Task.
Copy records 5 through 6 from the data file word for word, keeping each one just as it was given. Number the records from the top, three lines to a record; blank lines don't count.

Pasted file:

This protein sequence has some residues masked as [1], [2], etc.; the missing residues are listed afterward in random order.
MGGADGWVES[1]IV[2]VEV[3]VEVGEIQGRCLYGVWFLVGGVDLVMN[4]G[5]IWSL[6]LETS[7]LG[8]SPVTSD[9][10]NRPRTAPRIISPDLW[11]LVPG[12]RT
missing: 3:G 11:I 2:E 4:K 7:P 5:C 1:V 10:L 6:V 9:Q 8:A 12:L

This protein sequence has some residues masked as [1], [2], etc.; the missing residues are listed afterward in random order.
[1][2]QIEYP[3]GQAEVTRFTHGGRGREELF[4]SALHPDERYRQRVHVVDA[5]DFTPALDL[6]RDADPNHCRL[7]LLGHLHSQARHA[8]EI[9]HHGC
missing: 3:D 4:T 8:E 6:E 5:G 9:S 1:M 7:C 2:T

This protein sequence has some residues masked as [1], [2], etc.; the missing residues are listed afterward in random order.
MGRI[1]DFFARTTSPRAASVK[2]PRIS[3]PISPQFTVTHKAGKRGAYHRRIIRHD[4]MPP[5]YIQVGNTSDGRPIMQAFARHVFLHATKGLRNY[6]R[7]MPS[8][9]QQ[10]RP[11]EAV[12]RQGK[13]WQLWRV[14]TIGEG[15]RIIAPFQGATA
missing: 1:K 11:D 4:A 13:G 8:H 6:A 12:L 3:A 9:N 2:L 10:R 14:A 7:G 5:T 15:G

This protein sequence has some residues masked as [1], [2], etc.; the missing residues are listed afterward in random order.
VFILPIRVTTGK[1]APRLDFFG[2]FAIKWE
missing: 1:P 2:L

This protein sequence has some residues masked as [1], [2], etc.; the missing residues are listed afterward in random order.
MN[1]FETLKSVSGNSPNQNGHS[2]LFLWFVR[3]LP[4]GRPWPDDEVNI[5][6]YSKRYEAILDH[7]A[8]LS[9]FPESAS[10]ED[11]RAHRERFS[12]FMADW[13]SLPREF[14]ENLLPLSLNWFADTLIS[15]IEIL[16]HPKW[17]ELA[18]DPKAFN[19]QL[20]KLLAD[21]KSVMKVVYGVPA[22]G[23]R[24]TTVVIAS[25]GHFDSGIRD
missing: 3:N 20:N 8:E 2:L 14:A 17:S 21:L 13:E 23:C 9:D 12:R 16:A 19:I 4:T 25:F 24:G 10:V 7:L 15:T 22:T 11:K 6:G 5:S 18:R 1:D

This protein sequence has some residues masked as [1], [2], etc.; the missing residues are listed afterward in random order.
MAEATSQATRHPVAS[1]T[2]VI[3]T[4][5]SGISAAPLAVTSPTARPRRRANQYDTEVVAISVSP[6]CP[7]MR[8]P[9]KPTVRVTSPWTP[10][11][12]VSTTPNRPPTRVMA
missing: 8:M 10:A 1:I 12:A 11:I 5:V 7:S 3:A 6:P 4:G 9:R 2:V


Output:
This protein sequence has some residues masked as [1], [2], etc.; the missing residues are listed afterward in random order.
MN[1]FETLKSVSGNSPNQNGHS[2]LFLWFVR[3]LP[4]GRPWPDDEVNI[5][6]YSKRYEAILDH[7]A[8]LS[9]FPESAS[10]ED[11]RAHRERFS[12]FMADW[13]SLPREF[14]ENLLPLSLNWFADTLIS[15]IEIL[16]HPKW[17]ELA[18]DPKAFN[19]QL[20]KLLAD[21]KSVMKVVYGVPA[22]G[23]R[24]TTVVIAS[25]GHFDSGIRD
missing: 3:N 20:N 8:E 2:L 14:A 17:S 21:L 13:E 23:C 9:D 12:R 16:A 19:I 4:T 25:F 24:G 10:V 7:L 15:T 22:T 11:K 6:G 5:S 18:R 1:D

This protein sequence has some residues masked as [1], [2], etc.; the missing residues are listed afterward in random order.
MAEATSQATRHPVAS[1]T[2]VI[3]T[4][5]SGISAAPLAVTSPTARPRRRANQYDTEVVAISVSP[6]CP[7]MR[8]P[9]KPTVRVTSPWTP[10][11][12]VSTTPNRPPTRVMA
missing: 8:M 10:A 1:I 12:A 11:I 5:V 7:S 3:A 6:P 4:G 9:R 2:V